For example, in FY15, the school aid formula set the base level of total funding for K-12 at $1.620 billion, with the local share set at $432.6 million and the state’s share set at $1.19 billion. For FY16, the base level of funding didn’t change much, falling to $1.605 billion, $14.7 million or 0.9% lower than FY15, as enrollment decreased and a number of experienced teachers retired. But the the state and local shares did change. The state’s share fell by $40 million or 3.4%, while the local share increased by $23 million or 5.3%. But as mentioned above, the local share calculation is dependent on property tax revenue. And school property tax revenue grew by $52 million in 2015, an increase of 5.0%, after growing by 1.2% the year before.

So unlike in other states, West Virginia hasn’t been cutting K-12 funding because of budgetary pressures (it HAS been cutting higher education funding), instead the state’s share of K-12 funding through the school aid formula has fallen due to natural-gas-fueled property tax growth.

 

Let’s Not Go Backwards on Paying Social Workers

Last week, the State Senate passed a bill (SB 559) that would except DHHR social workers from the requirement to be licensed by the West Virginia Board of Social Work. According to the West Virginia Department of Health and Human Services, this bill aims to get more people to apply for positions within Child Protective Services (CPS). While CPS has suffered from retention problems and high levels of caseloads, eliminating licensure could put vulnerable children at risk and remove important accountability standards. Furthermore, this proposal neglects to deal with one of the central underlying problems, which is low pay. As former State Senator Donald Cook pointed out about CPS workers: “They’re underpaid.  They’re overworked.”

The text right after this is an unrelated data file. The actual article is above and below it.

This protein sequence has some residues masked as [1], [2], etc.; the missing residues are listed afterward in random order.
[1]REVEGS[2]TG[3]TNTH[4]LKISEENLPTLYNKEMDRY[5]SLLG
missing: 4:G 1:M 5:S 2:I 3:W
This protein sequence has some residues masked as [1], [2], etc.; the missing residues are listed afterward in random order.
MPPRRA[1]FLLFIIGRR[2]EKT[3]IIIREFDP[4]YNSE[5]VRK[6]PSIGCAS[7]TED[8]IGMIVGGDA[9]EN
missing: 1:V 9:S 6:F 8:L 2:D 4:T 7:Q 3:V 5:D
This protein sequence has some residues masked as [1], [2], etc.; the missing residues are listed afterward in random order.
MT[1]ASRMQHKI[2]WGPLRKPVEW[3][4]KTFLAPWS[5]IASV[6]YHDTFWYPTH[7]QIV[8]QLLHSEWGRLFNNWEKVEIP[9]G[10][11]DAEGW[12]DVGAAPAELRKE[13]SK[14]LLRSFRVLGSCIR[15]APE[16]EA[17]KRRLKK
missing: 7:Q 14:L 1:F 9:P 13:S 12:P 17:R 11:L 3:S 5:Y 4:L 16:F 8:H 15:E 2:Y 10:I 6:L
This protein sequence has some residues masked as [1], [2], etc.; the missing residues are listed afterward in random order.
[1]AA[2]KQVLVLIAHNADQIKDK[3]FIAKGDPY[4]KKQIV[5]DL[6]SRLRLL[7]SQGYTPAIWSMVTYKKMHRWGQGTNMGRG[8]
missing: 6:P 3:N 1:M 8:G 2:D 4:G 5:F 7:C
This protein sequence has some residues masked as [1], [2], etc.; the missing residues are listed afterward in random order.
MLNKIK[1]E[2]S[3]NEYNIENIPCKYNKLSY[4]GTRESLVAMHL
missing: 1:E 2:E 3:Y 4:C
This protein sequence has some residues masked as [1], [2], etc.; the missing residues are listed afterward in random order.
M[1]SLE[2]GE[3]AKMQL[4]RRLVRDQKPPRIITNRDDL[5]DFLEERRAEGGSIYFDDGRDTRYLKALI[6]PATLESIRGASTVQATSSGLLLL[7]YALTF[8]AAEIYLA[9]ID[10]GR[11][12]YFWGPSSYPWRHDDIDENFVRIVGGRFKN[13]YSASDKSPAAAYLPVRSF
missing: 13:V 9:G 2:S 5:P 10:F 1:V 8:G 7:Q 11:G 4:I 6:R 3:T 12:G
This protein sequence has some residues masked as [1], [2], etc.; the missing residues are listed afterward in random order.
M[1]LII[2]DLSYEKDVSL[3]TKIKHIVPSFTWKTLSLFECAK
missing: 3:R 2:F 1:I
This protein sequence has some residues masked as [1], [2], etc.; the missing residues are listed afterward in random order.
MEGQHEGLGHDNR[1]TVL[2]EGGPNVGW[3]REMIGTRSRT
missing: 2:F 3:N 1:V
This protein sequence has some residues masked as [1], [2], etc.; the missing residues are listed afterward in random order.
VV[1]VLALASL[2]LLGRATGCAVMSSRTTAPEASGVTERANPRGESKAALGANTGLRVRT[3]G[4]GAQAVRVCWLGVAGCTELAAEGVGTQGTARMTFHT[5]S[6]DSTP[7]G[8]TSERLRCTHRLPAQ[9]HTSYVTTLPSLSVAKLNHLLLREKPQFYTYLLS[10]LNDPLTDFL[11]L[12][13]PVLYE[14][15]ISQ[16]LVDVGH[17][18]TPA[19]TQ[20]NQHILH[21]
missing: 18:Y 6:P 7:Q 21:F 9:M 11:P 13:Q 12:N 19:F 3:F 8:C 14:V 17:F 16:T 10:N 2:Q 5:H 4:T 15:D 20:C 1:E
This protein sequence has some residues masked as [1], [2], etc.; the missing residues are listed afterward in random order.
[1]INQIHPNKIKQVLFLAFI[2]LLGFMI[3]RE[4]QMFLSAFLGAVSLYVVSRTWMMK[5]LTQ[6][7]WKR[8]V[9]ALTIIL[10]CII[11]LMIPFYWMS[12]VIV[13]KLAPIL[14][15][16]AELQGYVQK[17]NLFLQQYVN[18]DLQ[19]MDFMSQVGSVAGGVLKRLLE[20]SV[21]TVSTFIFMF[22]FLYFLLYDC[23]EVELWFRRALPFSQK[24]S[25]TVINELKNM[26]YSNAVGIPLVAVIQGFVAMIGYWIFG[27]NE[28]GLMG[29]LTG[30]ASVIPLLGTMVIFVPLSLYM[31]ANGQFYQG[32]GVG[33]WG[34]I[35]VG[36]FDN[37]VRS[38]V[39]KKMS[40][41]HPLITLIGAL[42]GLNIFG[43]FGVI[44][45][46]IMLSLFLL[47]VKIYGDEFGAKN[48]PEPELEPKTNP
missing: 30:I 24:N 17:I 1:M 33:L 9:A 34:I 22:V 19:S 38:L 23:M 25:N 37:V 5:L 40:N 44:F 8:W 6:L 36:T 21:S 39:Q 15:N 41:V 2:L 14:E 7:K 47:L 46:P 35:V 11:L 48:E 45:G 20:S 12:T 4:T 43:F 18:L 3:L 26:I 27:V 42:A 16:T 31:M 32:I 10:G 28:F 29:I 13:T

According to the Bureau of Labor Statistics (OES), social workers in West Virginia are paid less than their counterparts in almost every state. In 2013, the average salary for child social workers that worked with children was just $31,700 – ranking last in the country.  Mental health and substance abuse social workers where paid even less in West Virginia on average, just $30,300 per year – also ranking last in the nation. While the average salary of healthcare social workers was $42,780 in 2013, this was lower than all but two states.

social workers pay child

Social worker pay 2

Social Workers Pay 3

While it’s good that DHHR is concerned about staffing shortages, eliminating accountability standards for social workers is not going to solve the problem and could make employee turnover worse. Let’s hope the House makes major changes to the bill and that we take concrete steps in the future to ensure that all DHHR social workers get paid a decent wage for their hard and important work. Instead of a race to the bottom, we need a race to the top. Our children deserve no less.